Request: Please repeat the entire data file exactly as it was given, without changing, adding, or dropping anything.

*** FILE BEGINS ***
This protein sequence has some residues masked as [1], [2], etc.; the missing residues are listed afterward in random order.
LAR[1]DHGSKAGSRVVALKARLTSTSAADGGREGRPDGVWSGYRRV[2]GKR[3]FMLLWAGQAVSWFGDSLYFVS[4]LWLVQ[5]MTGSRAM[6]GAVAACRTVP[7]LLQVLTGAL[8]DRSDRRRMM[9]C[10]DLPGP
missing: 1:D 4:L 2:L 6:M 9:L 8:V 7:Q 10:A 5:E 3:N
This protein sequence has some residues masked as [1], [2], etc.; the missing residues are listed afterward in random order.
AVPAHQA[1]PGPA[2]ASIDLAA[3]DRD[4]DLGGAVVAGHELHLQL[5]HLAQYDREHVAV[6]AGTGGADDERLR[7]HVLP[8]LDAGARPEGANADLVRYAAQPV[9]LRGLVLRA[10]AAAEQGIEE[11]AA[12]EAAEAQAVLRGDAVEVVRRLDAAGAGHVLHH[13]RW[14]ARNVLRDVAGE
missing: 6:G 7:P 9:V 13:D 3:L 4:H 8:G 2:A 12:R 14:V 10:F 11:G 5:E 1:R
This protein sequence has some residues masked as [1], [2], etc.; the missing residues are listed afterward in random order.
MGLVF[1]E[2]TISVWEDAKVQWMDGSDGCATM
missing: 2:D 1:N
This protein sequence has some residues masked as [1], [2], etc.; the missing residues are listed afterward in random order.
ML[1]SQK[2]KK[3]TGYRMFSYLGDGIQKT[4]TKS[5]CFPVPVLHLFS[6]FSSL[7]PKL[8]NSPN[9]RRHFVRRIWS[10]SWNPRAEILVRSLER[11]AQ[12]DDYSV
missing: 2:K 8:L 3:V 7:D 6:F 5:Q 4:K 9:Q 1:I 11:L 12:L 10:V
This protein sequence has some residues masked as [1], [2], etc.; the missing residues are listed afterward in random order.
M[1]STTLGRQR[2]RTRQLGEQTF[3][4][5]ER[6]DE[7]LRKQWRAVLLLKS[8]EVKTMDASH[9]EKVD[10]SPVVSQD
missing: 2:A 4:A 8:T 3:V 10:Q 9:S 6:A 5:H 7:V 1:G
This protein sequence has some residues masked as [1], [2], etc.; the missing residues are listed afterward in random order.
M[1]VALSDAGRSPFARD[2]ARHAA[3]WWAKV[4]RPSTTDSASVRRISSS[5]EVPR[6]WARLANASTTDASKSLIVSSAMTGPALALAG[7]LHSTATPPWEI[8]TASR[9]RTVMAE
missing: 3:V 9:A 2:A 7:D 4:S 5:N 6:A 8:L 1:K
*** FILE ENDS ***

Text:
This protein sequence has some residues masked as [1], [2], etc.; the missing residues are listed afterward in random order.
LAR[1]DHGSKAGSRVVALKARLTSTSAADGGREGRPDGVWSGYRRV[2]GKR[3]FMLLWAGQAVSWFGDSLYFVS[4]LWLVQ[5]MTGSRAM[6]GAVAACRTVP[7]LLQVLTGAL[8]DRSDRRRMM[9]C[10]DLPGP
missing: 1:D 4:L 2:L 6:M 9:L 8:V 7:Q 10:A 5:E 3:N
This protein sequence has some residues masked as [1], [2], etc.; the missing residues are listed afterward in random order.
AVPAHQA[1]PGPA[2]ASIDLAA[3]DRD[4]DLGGAVVAGHELHLQL[5]HLAQYDREHVAV[6]AGTGGADDERLR[7]HVLP[8]LDAGARPEGANADLVRYAAQPV[9]LRGLVLRA[10]AAAEQGIEE[11]AA[12]EAAEAQAVLRGDAVEVVRRLDAAGAGHVLHH[13]RW[14]ARNVLRDVAGE
missing: 6:G 7:P 9:V 13:D 3:L 4:H 8:G 2:A 12:R 14:V 10:F 11:G 5:E 1:R
This protein sequence has some residues masked as [1], [2], etc.; the missing residues are listed afterward in random order.
MGLVF[1]E[2]TISVWEDAKVQWMDGSDGCATM
missing: 2:D 1:N
This protein sequence has some residues masked as [1], [2], etc.; the missing residues are listed afterward in random order.
ML[1]SQK[2]KK[3]TGYRMFSYLGDGIQKT[4]TKS[5]CFPVPVLHLFS[6]FSSL[7]PKL[8]NSPN[9]RRHFVRRIWS[10]SWNPRAEILVRSLER[11]AQ[12]DDYSV
missing: 2:K 8:L 3:V 7:D 6:F 5:Q 4:K 9:Q 1:I 11:L 12:L 10:V
This protein sequence has some residues masked as [1], [2], etc.; the missing residues are listed afterward in random order.
M[1]STTLGRQR[2]RTRQLGEQTF[3][4][5]ER[6]DE[7]LRKQWRAVLLLKS[8]EVKTMDASH[9]EKVD[10]SPVVSQD
missing: 2:A 4:A 8:T 3:V 10:Q 9:S 6:A 5:H 7:V 1:G
This protein sequence has some residues masked as [1], [2], etc.; the missing residues are listed afterward in random order.
M[1]VALSDAGRSPFARD[2]ARHAA[3]WWAKV[4]RPSTTDSASVRRISSS[5]EVPR[6]WARLANASTTDASKSLIVSSAMTGPALALAG[7]LHSTATPPWEI[8]TASR[9]RTVMAE
missing: 3:V 9:A 2:A 7:D 4:S 5:N 6:A 8:L 1:K